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Wednesday, October 7, 2015

Otello - when NP stands for "Non Production"

Photo by Ken Howard

The 2015-16 season of the Metropolitan Opera opened with Bartlett Sher's "new production" of Otello that would have been more appropriately labeled as a "Non Production." The set by Es Devlin was a bunch of plexiglass panels that slid back and forth mostly for the purposes of ushering the chorus on and offstage. The stage was bare except for an Ikea-upholstered bed at the end of Act 2 and Act 4. The blocking and person-regie was barely existent. A singer could have read the libretto for five minutes and come up with the same movements. Onstage, offstage, cower in fear, ball fists to look mad, collapse in a heap on the floor to look dead.


It's hard to understand Sher's thinking in this production. The opera is updated to the 19th century -- why? It only reinforces the idea of this being a non-production because the generic gowns and suits (designed by Catherine Zuber) everyone wears evokes nothing in particular except "in the past." I can understand the decision not to put Otello in blackface, but why did he not bother to characterize Otello at all? There's no sense of who he is. He is not an "other" in Venetian society. He is not a fearsome warrior. He is not a tender lover. He is not a jealous, rage-fueled husband. In this production he's just a guy in a military suit. Was it the acting limitation of Aleksandrs Antonenko? Why did Sher almost completely ignore the deliberate structure of Boito's libretto? Boito split the acts into: Act 1 - public realm, Act 2 private realm, Act 3 private becomes public, and Act 4 private. In this production the plexiglass panels move back and forth aimlessly, without any sense of scenes changing. The setup of the performance was often very much like a concert opera -- singers lined up at the lip of the stage, staring at the conductor, chorus in the back.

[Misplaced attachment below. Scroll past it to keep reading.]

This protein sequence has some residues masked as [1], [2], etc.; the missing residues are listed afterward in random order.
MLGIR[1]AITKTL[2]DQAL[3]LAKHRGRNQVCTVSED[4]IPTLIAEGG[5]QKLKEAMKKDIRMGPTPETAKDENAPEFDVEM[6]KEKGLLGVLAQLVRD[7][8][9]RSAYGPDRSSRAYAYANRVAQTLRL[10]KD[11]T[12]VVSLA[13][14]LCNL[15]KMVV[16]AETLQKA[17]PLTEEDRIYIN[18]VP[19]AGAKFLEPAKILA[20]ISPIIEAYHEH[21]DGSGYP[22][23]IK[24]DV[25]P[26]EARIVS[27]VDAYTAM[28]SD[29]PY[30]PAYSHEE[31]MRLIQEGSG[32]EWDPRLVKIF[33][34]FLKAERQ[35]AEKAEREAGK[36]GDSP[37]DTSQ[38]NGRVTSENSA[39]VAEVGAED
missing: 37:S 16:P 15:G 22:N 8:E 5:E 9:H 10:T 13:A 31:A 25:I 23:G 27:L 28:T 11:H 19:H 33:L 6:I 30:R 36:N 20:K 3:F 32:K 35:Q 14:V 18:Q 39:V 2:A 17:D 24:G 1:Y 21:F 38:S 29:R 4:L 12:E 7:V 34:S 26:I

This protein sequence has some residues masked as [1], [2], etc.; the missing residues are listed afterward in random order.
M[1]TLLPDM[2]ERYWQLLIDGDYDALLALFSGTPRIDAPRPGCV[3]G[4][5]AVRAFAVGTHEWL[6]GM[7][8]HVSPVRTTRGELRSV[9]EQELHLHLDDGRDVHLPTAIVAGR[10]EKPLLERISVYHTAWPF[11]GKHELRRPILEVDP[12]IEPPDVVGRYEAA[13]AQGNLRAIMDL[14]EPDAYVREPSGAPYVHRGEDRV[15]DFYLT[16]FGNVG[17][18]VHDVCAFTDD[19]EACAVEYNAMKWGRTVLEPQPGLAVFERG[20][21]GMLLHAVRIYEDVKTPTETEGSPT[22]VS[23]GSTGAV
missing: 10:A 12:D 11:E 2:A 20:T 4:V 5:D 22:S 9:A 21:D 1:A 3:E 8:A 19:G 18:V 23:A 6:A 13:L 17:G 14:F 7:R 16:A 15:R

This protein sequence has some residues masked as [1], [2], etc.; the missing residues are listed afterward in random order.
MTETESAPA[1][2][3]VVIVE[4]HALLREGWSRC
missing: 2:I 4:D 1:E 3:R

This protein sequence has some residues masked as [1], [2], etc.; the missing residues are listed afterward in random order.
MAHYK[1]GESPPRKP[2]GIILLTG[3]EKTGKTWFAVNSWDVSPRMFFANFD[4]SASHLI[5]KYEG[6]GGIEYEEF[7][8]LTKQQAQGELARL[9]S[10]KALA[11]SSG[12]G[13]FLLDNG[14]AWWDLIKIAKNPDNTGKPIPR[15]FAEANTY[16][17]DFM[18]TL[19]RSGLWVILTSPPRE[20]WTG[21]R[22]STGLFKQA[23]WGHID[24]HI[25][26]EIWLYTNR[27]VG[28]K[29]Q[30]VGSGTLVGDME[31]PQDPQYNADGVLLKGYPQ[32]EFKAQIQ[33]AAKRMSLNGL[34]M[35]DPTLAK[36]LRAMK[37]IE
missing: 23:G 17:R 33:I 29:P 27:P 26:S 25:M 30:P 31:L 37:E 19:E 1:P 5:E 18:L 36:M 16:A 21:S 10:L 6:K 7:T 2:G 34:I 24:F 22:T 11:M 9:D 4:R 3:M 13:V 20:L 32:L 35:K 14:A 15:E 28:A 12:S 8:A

The cast and musical performance had some highs (notably Sonya Yoncheva's radiant Desdemona) but nothing so spectacular to merit a new production. Antonenko's voice sounds like it SHOULD have the volume, squillo, and stamina for the punishing title role, But the actual sound is strangulated, monochromatic, doesn't project well, and he yells more than he sings. His interpretation brings no sympathy and his diction is atrocious -- consonants AND vowels are mostly gone. "Un bacio" comes out as "Un baaaa-ooooo." This might be ameliorated if he had any acting chops but he might be a worse actor than the last Otello I saw (Johan Botha) if that's even possible. He balls his fists when he's mad. That's it.

Photo by Ken Howard

Zeljko Lucic is a somewhat over-exposed baritone at the Met nowadays -- it seems as if there's a heavy-hitting Verdi baritone role, Lucic goes on. His woofy, fading baritone was less problematic as Iago than in some other roles I've seen him in -- his introverted, low-key stage persona was sort of effective in portraying the kind of quiet, gossipy creeper. His voice still gets stuck in his throat sometimes ("Credo" was an unfortunate time his voice decided to get stuck) but it was a solid performance.

The best thing of the night (and the only singer to merit a new production) was Sonya Yoncheva's Desdemona. Her large, well-produced, shimmery soprano floated over the 4,000 persona auditorium with an angelic sweetness from the first act love duet to then great Act Three concertato to the final piano in her prayer. Yoncheva's acting wasn't that detailed, but she created a dignified, sympathetic character. This is the third time I've seen Yoncheva (I've also seen her in La Boheme and La Traviata) and I don't know whether it's conscious or unconscious but she's set herself up as a viable foil to the Met's current prima donna Anna Netrebko. Netrebko's extroverted, lusty portrayals and powerhouse voice are huge crowd favorites. Yoncheva is a cooler creature, but no less arresting. Beautiful voice, beautiful woman. Her future seems limitless.

The supporting roles were mixed. Jennifer Johnson Cano was an excellent Emilia. Her voice blended well with Yoncheva's. Dimitri Pittas (Cassio) is one of those younger tenors who already sounds old. Quavery, whiny voice. Maybe I'm spoiled -- my last Cassio was Michael Fabiano. Yannick Nézet-Séguin certainly can create an exciting, brassy stentorian sound from the Metropolitan Opera Orchestra but he didn't show much sensitivity to the struggling Antonenko, who could have benefitted from a conductor less determined to max out the brass section.

This is a new production that won't even take a season or two to look tired and dated. It already looks tired and dated, and it's ... what, three weeks old?

5 comments:

  1. Would that you were the chief classical music critic for The New York Times.

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    1. Thanks. I don;t have much time to go to stuff anymore but I appreciate the kind words.

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  2. Great review above, Ivy, but thanks for your kind comment at you know where (I'm on perpetual moderation so my thanks there may not get through!!!!!)

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    1. I hope you write more for the site! Your review was fantastic.

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